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A Bull Trend Matures as Crude Moves on to $82 following NFPs

A Bull Trend Matures as Crude Moves on to $82 following NFPs

2010-03-05 21:34:00
John Kicklighter, Chief Currency Strategist
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North American Commodity Update

Commodities - Energy

A Bull Trend Matures as Crude Moves on to $82 following NFPs

Crude Oil (LS NYMEX) - $81.92 // $1.71 // 2.13%

Scheduled event risk was generally a disappointment for those seeking out volatility; but the data, combined with the stable backdrop of advancing risk appetite, would nonetheless push crude higher. A commodity of industrialization and speculation, oil extended its recently choppy trend to test yet another prominent, even number: $82. Aside from signifying the highest level for the commodity in nearly two months, this figure also has a history amongst speculators as the turning point for the October 21st peak and reversal. For technical traders, a stall and collapse from here would further a ‘head-and-shoulders’ formation. Otherwise, the distracted advance of the past month would not have to push much further to surmount 16-month highs at $84. Speculative interest is certainly carrying its weight when it comes to this securities appreciation. Matching general pace and bearing in the equities market, oil traders have seen their optimism fortified by the progress made towards buttressing the Greek economy and ensuring its financial troubles do not spread to the rest of the European Union and perhaps beyond. Additional austerity cuts from the government itself were a considerable gesture; but it was the nation’s ability to successfully raise funds that provided investors some level of confidence. Nonetheless, fear has not yet fully dissipated. Should the market doubt the EU’s resolve to lend whatever is necessary to bolster Greece or fear that troubles in Spain and Portugal could swamp effective rescue measures; the financial stability of the region could once again stoke anxiety.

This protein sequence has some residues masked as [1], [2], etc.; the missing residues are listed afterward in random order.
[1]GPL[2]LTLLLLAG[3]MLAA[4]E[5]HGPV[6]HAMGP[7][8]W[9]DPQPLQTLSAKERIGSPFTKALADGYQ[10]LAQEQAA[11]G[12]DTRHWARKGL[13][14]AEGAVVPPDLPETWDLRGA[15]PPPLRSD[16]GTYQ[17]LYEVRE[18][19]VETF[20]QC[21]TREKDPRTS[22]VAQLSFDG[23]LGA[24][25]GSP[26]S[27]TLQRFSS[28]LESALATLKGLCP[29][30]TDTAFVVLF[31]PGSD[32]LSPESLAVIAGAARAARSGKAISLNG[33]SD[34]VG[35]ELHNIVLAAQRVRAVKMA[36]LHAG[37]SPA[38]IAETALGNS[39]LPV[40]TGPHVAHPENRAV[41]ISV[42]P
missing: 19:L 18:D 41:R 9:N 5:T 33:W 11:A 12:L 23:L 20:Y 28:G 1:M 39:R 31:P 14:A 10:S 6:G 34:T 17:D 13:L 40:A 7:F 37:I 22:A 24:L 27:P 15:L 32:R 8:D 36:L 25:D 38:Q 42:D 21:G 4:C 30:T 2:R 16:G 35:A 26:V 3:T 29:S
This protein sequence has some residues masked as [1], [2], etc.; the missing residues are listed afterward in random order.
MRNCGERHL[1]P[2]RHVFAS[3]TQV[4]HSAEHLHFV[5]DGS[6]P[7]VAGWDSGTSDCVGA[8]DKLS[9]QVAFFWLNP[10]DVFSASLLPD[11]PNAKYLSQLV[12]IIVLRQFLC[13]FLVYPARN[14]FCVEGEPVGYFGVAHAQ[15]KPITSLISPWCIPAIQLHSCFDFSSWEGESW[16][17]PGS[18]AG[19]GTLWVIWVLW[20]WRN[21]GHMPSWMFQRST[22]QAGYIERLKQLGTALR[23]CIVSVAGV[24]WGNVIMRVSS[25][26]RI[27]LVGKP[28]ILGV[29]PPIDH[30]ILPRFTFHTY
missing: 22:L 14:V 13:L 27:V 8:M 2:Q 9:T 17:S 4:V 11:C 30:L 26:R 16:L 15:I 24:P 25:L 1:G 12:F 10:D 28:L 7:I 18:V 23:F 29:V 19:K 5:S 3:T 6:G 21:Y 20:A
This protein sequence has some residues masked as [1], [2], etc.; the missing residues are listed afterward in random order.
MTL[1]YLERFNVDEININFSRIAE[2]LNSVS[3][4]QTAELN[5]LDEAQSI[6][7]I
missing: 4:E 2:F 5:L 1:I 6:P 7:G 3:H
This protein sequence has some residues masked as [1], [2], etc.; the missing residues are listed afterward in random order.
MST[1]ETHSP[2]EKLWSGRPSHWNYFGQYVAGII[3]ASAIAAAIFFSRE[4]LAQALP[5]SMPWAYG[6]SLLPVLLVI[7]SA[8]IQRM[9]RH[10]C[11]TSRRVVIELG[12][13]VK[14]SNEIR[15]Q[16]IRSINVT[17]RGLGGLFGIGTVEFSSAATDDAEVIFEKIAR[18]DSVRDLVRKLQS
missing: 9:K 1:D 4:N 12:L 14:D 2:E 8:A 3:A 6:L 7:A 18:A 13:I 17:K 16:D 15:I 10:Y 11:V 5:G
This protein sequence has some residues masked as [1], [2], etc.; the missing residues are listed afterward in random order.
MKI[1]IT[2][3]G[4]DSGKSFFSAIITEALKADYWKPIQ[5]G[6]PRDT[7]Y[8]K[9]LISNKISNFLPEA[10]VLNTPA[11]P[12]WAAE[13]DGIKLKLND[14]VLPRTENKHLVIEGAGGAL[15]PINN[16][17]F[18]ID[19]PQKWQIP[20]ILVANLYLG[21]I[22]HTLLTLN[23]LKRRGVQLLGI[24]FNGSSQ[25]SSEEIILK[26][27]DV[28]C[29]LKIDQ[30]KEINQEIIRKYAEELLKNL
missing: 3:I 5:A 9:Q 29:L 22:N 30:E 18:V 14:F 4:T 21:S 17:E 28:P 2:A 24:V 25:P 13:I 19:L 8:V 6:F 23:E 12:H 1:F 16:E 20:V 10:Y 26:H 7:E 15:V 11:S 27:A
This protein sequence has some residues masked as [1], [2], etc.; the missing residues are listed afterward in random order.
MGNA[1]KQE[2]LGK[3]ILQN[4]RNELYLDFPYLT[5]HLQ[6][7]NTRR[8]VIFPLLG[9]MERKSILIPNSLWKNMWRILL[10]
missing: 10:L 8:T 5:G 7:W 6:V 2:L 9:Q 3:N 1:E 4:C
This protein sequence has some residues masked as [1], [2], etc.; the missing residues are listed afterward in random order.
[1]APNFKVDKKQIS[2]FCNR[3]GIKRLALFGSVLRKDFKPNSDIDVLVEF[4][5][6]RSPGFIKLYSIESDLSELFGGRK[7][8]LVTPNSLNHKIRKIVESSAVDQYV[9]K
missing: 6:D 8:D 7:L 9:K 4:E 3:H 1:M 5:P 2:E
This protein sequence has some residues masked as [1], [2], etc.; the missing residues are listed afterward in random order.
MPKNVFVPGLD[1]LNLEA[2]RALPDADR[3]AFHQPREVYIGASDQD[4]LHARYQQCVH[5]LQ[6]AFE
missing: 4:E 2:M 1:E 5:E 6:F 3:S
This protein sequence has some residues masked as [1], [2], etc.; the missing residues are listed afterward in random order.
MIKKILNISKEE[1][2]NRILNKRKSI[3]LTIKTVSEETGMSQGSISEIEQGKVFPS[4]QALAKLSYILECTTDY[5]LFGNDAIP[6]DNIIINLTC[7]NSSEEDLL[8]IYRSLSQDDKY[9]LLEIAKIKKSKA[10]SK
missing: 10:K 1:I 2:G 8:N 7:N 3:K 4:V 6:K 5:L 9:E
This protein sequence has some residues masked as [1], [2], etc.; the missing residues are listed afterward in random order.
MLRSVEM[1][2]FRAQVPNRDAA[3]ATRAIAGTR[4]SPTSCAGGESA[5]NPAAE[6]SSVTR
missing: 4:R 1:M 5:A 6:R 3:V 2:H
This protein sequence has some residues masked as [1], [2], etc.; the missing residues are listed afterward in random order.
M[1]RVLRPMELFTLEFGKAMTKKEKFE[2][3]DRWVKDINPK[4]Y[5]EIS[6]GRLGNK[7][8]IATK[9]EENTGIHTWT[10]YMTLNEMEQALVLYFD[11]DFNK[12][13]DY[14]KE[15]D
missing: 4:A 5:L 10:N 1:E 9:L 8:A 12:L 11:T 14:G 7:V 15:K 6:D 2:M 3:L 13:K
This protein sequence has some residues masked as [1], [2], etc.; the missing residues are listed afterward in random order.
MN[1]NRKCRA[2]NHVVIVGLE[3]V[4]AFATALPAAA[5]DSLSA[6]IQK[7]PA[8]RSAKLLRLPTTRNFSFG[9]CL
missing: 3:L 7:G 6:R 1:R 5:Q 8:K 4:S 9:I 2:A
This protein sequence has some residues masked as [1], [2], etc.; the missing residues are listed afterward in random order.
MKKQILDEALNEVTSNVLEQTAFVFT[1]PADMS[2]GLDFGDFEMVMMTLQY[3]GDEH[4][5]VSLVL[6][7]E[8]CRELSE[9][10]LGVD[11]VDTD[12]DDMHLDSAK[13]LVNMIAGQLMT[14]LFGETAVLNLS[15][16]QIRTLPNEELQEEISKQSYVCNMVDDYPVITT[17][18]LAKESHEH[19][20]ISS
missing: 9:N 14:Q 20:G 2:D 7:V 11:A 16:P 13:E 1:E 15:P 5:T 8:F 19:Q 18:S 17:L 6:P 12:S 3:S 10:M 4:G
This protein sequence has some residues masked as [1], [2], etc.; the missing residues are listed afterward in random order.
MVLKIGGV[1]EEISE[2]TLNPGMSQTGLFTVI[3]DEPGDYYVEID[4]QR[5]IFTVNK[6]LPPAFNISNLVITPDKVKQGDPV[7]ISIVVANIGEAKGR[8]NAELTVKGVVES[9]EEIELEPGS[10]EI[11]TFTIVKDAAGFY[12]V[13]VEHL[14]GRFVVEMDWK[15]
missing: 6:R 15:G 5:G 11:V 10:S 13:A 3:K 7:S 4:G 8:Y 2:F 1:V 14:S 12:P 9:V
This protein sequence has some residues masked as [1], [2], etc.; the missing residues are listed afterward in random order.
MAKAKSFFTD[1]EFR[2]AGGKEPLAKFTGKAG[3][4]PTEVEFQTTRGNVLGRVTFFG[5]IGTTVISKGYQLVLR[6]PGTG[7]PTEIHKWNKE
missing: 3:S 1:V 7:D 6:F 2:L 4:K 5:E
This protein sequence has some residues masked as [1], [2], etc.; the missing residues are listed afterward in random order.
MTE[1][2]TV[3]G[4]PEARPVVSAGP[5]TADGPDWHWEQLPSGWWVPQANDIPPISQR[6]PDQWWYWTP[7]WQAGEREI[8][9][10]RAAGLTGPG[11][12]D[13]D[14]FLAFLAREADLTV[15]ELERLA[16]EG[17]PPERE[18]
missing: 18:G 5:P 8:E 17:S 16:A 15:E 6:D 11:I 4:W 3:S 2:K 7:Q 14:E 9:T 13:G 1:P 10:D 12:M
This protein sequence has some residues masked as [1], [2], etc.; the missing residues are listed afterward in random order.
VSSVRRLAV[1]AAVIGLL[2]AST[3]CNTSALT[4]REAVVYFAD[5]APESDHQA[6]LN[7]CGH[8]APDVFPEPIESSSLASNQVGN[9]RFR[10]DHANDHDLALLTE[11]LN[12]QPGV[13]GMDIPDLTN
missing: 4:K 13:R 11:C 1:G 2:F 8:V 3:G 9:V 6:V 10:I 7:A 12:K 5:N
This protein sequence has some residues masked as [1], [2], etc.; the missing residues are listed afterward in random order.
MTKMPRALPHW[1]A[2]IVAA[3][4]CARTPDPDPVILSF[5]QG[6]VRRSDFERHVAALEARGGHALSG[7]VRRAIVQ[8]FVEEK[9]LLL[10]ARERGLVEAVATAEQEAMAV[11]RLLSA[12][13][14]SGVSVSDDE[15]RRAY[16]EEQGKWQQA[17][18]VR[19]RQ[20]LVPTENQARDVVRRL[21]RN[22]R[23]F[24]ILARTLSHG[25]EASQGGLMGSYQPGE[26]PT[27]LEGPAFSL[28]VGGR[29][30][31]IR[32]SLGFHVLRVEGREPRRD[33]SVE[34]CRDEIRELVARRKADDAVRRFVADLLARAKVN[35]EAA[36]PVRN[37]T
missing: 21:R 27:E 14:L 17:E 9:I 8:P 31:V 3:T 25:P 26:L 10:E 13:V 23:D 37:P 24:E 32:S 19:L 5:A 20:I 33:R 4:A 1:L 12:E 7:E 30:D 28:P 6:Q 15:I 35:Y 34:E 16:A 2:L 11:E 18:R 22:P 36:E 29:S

For near-term speculative interest, the US labor data for February carried its own influence over this capital markets. From a speculative standpoint, the data would print close to the market’s forecasts. From a purely economic standpoint, the data would offer a modest boost to growth forecasts and thereby the outlook for energy demand. In fact, many commentators believe that had February snowstorms not been a factor, the month would have shown a net increase in payrolls. Nonetheless, putting this report into context, the world’s largest economy is still suffering from net job losses when the unemployment rate is already at 9.7 percent. Considering the subsequent influence this has on consumer spending, the outlook for a robust recovery that leverages energy demand is relatively mute. In the meantime, supply is still extraordinarily high. The increase in the Department of Energy’s crude oil inventory figures (extending the longest series of weekly increases since May) pushed US stockpiles to its highest level since August at 341.6 million barrel. It will be difficult to work off these excessive supplies and compensate for the slack capacity at refineries and further up the supply chain. Looking forward, the OPEC meeting on the 17th could provide a better assessment of production plans from the world’s largest collective supplier of petroleum productions.